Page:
I never learned to ride a bicycle as a kid. We lived in what was then a rural area where the roads were dangerous for cars, much less bikes. Our driveway was gravel and steep, and these were the days before mountain bikes. My friends talked about Schwinns and ten speeds—I talked about walking in the woods and not having a place to ride a bike.
By the time Cathy and I got our first house, much of the rural area had been cut up into subdivisions with wide, smooth roads and minimal traffic. When my father—ever the Depression-era packrat—found an abandoned bike, I tried to ride it and found it was easy—and I liked it. I started riding fairly regularly and I tried to make up for what I hadn’t learned as a kid by reading about bicycles and bicycling.
One of the basic riding tips dealt with rocks and other road hazards. The advice was clear: don’t look at the rock in the road, look to the side of it, where you want to go. If you do what’s natural and keep your eyes on that thing you want to avoid, you’ll run right into it.
A lot of Pagans spend a lot of time staring at the rocks in the road. They think about the rocks. They tell anyone and everyone how bad the rocks are, and how they’re different from the rocks. And then they wonder why they keep running into the rocks.
We have plenty of bad examples in our culture. The media knows conflict and controversy mean ratings. They’ve forgotten that getting ratings isn’t the same thing as informing the public. Politicians know negative campaigning wins votes. They’ve forgotten that winning elections doesn’t result in effective governing. Is it any wonder the media and politicians have so little respect?
We can only speak in terms of what we know. When I look back at my journal from the early days of my Pagan exploration I see a lot of Christian concepts and Christian language. How could it be anything else? That was all I knew. Oh, I knew other religions existed, but I had no real understanding of them except how they compared to the low-church Protestant Christianity I had grown up with.
Realizing I was not-Christian (or more precisely, not-fundamentalist) was a start, but it was only a start.
When we focus on what we’re not, we allow the rocks in the road to frame the conversation. I was having a religious conversation with someone a while back and he kept asking “but how does Paganism say you get to heaven?” He assumed the purpose of religion was to prepare for what comes after death. It never occurred to him that perhaps the purpose of religion is to live a virtuous and even heroic life here and now.
When we focus on what we’re not, we play by their rules.
This is why I never, ever argue from the Bible
. As satisfying as it can be to show Bible-worshippers (see what I just did?) how their beliefs are inconsistent with the plain reading of the text they claim to endorse (much less with a mythical or a historically-informed reading), arguing from the Bible reinforces the idea that the Bible is a legitimate source of authority. It is not.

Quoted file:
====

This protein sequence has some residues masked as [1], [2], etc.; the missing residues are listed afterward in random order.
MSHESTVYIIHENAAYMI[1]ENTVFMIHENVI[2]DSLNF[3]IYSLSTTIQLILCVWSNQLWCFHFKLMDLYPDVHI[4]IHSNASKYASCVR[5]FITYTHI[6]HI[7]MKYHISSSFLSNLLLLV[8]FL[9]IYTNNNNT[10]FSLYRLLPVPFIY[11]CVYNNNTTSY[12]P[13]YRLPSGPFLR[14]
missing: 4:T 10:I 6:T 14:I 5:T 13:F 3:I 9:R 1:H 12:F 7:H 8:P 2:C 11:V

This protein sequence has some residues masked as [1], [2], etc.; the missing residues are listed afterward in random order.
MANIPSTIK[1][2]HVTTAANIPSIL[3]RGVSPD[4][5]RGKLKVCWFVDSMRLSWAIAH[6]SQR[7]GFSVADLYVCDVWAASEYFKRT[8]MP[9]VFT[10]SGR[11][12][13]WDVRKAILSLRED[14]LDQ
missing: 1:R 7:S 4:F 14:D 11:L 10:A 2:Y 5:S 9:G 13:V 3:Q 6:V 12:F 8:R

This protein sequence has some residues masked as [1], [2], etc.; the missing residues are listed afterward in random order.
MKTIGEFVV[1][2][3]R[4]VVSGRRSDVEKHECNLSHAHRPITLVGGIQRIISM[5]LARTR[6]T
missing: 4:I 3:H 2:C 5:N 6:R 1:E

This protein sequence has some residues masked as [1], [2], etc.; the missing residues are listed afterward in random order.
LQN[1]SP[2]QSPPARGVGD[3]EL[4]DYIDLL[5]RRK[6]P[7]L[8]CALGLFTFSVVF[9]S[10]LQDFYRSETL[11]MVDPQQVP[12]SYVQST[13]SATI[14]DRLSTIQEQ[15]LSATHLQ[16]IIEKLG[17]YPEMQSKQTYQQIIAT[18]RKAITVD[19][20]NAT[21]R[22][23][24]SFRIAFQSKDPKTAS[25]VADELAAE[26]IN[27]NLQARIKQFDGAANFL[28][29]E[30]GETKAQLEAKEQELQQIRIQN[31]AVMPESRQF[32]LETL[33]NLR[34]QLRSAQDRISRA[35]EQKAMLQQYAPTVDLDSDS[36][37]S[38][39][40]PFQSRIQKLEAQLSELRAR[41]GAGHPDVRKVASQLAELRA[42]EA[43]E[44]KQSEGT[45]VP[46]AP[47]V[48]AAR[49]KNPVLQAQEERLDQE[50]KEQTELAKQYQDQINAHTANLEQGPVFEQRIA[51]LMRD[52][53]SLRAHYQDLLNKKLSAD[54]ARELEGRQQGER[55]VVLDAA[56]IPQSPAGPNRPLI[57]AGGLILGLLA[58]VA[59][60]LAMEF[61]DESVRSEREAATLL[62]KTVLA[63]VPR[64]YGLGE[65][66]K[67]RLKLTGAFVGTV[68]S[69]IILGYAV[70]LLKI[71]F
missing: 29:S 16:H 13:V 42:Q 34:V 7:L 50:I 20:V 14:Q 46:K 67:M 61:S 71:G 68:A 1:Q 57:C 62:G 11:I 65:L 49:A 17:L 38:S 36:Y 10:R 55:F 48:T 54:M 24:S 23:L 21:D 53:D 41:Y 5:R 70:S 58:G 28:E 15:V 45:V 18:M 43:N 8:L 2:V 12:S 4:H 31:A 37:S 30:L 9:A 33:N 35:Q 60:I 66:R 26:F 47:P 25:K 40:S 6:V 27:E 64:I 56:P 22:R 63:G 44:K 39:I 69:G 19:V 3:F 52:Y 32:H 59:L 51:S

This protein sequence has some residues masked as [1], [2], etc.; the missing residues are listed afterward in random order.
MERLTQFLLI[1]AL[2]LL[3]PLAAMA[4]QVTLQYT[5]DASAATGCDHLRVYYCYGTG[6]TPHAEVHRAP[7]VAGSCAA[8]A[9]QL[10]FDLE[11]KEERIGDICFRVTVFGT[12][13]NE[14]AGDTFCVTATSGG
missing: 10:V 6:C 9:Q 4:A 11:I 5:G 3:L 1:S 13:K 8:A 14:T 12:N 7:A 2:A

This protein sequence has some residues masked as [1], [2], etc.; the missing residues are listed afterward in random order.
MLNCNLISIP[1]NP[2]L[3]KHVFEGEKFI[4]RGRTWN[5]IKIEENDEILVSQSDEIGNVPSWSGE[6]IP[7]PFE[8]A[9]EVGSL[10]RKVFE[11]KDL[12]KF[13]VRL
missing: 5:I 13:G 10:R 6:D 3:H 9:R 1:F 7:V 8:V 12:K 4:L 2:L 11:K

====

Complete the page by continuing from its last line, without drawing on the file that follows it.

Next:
So how do we learn to look at the open road to the side of the rocks?
Explore. We can only start from where we are. If you just realized you’re not-Christian (or not-anything else) start exploring the wide diversity of the world’s religions. Not to see how they stack up against the religion you’re familiar with, but to discover their foundations and assumptions, their beliefs and practices, their values and virtues for yourself.
I frequently criticize the “spiritual but not religious” for being a mile wide and an inch deep, but when you’re starting out, it’s important to consider as many possibilities as necessary.
Learn. Hear what calls to you. Read about it. Talk to experienced practitioners. Think about what you’ve read. Ask questions—and listen to the answers. Think some more. Most importantly, question the unstated assumptions in all religions. Finding “correct” answers is rarely possible—figuring out if you can live with the assumptions is always helpful.
I went from being a not-Christian to being a vague deistic universalist, which wasn’t much better. I tried to be a Wiccan and it didn’t work for me. When I discovered Druidry, I knew this was where I belonged. Over the past ten years or so, my Druidry has grown increasingly focused on Gods, ancestors, and the spirits of Nature.
Practice. Regardless of which flavor of Paganism you end up with, remember that the primary focus is on what you do, not on what you believe. Meditate. Pray. Make offerings. Follow the sun and the moon. Spend time outside. Contemplate the values and virtues your practice teaches, and align your life with them.
Become. Religion—any religion—is inseparably intertwined with identity. Religions help answers the Big Questions of Life, including where do I come from? Who am I? And perhaps most importantly, whose am I? With whom do I belong?
In our mainstream culture, identities are often bought and sold. But these are merely masks we adopt and discard at our whim. Our identities are deeper and far more immutable. I didn’t decide to become a Druid because I thought it was cool or even because I thought it would be helpful and fulfilling. I decided to become a Druid
because I was called to Druidry. My Druidry is an expression of my true identity.
So don’t tell me you’re not a Christian, or not a Muslim, or not an atheist. Don’t tell Christians you’re not a Satanist. Tell us about your Gods and how you worship Them. Tell us about your ancestors and how you honor them. Tell us about the spirits of Nature and how you work with them. Tell us about the virtues you live by, and how you embody them. Tell us your vision for a better world, and how you’re working to manifest it here and now.
The rocks are there—we can’t pretend they don’t exist. But we can keep our eyes on the open road of what we are—and of what we’re becoming.